When this occurs, the circuit is said to be in a state of electrical resonance, and the frequency at which XL equals XC is known as the resonance frequency (fr).

The resonance frequency for a series RLC circuit is defined as the frequency at which XL=XC.

Referring again to Figure 2, it is seen that at frequencies above and below resonance, the reactance (X = XL - XC) has a large value, which is either inductive or capacitive. So, when the circuit impedance (Equation 1) is plotted versus frequency, it is found that the impedance has a high value above and below the resonance frequency, and at resonance, it dips to its minimum value of Z = R [see Figure 3(a)].

A series RLC circuit has minimum impedance at the resonance frequency.

### Current at Resonance

The current in the series RLC circuit is determined from

$I=\frac{E}{R+j{\Big(}X_{L}-X_{C}{\Big)}}\,(2)$

Or

$|I|=\frac{E}{\sqrt{R^{2}+{\Big(}X_{L}-X_{C}{\Big)}^{2}}}$

Where I is the numerical value of the current without reference to its phase angle. Thus, at resonance, when XL=XC, the current equation becomes

$I=\frac{E}{R}$

A typical graph of current versus frequency for the series RLC circuit is shown in Figure 3(b). The current is a minimum at frequencies above and below resonance but peaks sharply at resonance as the impedance falls to a minimum. The current/frequency graph is sometimes referred to as the frequency response curve of the circuit.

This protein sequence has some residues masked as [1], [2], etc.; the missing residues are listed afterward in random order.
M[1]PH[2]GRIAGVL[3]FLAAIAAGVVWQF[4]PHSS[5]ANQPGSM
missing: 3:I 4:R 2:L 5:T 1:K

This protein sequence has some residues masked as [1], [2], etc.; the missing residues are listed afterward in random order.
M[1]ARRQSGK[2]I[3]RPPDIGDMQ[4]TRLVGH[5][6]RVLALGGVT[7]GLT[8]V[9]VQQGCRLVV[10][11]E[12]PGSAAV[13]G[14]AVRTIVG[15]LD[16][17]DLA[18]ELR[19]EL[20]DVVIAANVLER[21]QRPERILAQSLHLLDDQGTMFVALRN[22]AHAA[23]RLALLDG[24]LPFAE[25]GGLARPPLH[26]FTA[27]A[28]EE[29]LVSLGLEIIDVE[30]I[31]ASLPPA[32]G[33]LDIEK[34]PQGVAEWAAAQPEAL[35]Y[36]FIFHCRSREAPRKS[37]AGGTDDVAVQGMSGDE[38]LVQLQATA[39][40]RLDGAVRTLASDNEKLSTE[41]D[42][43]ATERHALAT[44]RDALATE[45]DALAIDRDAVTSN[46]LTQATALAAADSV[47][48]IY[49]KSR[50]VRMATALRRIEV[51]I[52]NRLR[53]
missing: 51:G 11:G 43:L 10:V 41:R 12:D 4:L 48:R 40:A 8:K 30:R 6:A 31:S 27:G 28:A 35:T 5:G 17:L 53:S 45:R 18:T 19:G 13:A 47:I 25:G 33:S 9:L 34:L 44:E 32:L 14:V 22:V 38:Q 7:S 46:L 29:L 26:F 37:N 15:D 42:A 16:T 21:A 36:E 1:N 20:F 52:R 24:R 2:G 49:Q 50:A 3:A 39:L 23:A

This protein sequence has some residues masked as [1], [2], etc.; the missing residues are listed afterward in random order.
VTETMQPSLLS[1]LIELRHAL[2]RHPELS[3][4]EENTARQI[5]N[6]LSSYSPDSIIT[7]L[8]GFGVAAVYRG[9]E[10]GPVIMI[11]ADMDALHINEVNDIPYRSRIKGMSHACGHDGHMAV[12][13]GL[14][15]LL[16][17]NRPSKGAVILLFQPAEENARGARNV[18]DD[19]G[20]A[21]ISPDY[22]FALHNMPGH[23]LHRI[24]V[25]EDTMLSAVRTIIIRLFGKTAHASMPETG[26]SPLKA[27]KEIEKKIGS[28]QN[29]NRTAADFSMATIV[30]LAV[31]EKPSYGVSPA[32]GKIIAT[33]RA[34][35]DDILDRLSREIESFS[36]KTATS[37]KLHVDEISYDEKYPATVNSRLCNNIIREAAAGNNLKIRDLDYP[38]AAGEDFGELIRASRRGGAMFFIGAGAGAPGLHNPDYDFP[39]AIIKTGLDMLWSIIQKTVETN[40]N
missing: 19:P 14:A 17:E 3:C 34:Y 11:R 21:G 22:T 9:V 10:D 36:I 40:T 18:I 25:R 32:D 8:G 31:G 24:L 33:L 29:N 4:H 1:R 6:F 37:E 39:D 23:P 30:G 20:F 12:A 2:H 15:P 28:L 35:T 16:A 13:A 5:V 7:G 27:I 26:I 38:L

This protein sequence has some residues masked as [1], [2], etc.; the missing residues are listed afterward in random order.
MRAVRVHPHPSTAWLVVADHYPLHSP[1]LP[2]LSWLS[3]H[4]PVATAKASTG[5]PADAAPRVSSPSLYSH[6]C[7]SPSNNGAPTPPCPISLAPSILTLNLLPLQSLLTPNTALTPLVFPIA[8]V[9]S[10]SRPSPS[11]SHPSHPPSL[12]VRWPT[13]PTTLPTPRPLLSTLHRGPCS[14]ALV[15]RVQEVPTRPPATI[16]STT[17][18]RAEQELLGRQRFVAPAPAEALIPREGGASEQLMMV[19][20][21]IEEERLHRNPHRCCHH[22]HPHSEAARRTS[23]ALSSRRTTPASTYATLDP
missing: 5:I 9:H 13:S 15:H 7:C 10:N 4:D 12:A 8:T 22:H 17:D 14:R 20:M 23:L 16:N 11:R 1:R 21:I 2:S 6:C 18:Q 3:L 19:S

### Phase Angle

As noted from Figure 2, the impedance of the series RLC circuit is largely capacitive at frequencies well below resonance. This means the circuit current leads the applied voltage by a phase angle of approximately 90°. Conversely, because the impedance is largely inductive at frequencies much greater than the resonance frequency, the phase angle of the current above resonance is approximately -90°. The graph of phase angle versus frequency for the series RLC circuit, as in Figure 3(c), shows the 90° leading phase angle at low frequencies, changing to 0° at the resonance frequency, and moving to a 90°lagging phase angle above fr.

### Resonance Frequency

The frequency at which resonance occurs is easily calculated by equating XL and XC:

$X_{L}=2\pi f_{r}L$

$X_{C}=\frac{1}{2\pi f_{r}C}$

So

$2\pi f_{r}L=\frac{1}{2\pi f_{r}C}$

Giving

$f_{r}=\frac{1}{2\pi\sqrt{LC}}\,(3)$

When L and C are in henrys and farads, respectively, Equation 2 gives fr in hertz.

Example 1

Determine the resonance frequency for the series RLC circuit in Figure 4. Also, calculate the circuit currents at 0.25fr, 0.5fr, 0.8fr, fr, 1.25fr, 2fr, and 4fr. Plot a graph of current versus frequency to a logarithmic base.